Grammarbites part 11 – passive voice

Part 1 – introduction

Part 8 – Building words, prefixes and suffixes

Part 9 – Latin, Greek, French, Norse and English words

Part 6 – sentence types

Part 5 – nouns

Part 10 – determiners

Part 2 – auxiliary and modal verbs

Part 3 – regular and irregular main verbs

Part 7 – pronunciation – the basic sounds of English

Part 4 – pronunciation – consonant clusters

9.1 – Passive voice

(1a) Juliet is a young woman.
(1b) Juliet is in love.
(1c) Juliet is happy.

(2) The Prince banishes Romeo. > (2’) Romeo is banished by the Prince.

(3a) This makes Juliet sad. > (3a’) (?) Juliet is made sad by this.
(3aa) This saddens Juliet. > (3aa’) Juliet is saddened by this.
(3b) This makes Juliet cry. > (3b’) (?) Juliet is made to cry by this.

(4) Friar Lawrence gives Juliet a potion. > (4’) Juliet is given a potion by Friar Lawrence. >> (4’’) (?) A potion is given Juliet by Friar Lawrence.
(4a) Friar Lawrence gives a potion to Juliet. > (4a’) A potion is given to Juliet by Friar Lawrence. >> (4a’’) To Juliet is given a potion by Friar Lawrence.

(5) Juliet dies.

[For more about these sentence types, see here.]

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I wish you’d read this

Monday’s lesson was about the patten “I wish you/people would …” and “I wish I could …”. Yesterday’s was about “I regret doing that. I wish I hadn’t done that” and “I regret not doing that. I wish I had done that”. I gave some textbook examples then elicited real-life examples from the students. Some time into the lesson, one student arrived late. I said “I wish you’d come on time”, then immediately thought “Oohh, I’ll have to talk to them about that”.

“I wish you’d come on time” is perfectly ambiguous between “I wish you would come on time” and “I wish you had come on time”. With most other main verbs, we can tell the difference, because would is followed by the base form of a verb, while had is followed by the past participle form. Taking a similar verb as an example, we can tell the difference between “I wish you’d arrive on time” (would) and “I wish you’d arrived on time” (had).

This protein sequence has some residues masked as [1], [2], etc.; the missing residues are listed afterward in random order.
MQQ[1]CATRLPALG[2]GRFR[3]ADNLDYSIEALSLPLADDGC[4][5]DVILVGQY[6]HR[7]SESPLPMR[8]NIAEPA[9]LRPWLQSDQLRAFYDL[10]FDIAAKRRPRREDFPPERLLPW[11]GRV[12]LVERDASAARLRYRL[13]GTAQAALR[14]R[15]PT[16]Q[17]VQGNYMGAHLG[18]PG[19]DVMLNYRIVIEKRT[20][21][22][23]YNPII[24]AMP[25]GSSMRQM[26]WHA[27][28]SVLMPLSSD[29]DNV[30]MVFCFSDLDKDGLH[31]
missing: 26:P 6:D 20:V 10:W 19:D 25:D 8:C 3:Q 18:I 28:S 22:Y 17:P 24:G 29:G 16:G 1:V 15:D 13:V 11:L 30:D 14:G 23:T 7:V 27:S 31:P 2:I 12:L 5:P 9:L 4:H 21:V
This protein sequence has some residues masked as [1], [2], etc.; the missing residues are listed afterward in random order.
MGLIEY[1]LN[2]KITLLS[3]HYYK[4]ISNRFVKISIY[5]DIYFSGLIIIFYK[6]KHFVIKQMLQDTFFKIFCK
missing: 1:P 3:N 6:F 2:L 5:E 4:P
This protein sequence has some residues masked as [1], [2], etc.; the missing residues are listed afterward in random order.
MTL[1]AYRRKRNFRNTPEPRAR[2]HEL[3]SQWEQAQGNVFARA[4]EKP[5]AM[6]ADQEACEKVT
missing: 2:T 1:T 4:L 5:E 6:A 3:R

This ambiguity arises only when the base and past participle forms are the same, which is the case only with come, become and run; burst, cost, cut, hit, hurt, let, put, set and shut; and read (but only in writing, which I didn’t think about until I came to write the title of this blog; how did you interpret that?).

If I was talking to a student who was usually on time but wasn’t on this occasion, “I wish you’d come on time” would be inferred to mean “I wish you had come on time (today)”. But this student is habitually late (I think she comes directly from work), so there is no immediate way of telling the difference. Of course, I could always clearly say “I wish you would …” or “I wish you had …”. 

You is all I want for Christmas

A few days before Christmas 2009 a colleague at the college arranged for all the students to join together and watch a video of the movie Love Actually.  Towards the end of the movie, the character Joanna (Olivia Olson) sings the song All I want for Christmas is you, which a) is not really about Christmas – it might as well be All I want for any occasion is you, b) I am likely to have in my head all day now, and c) you are likely to have in your head all day now.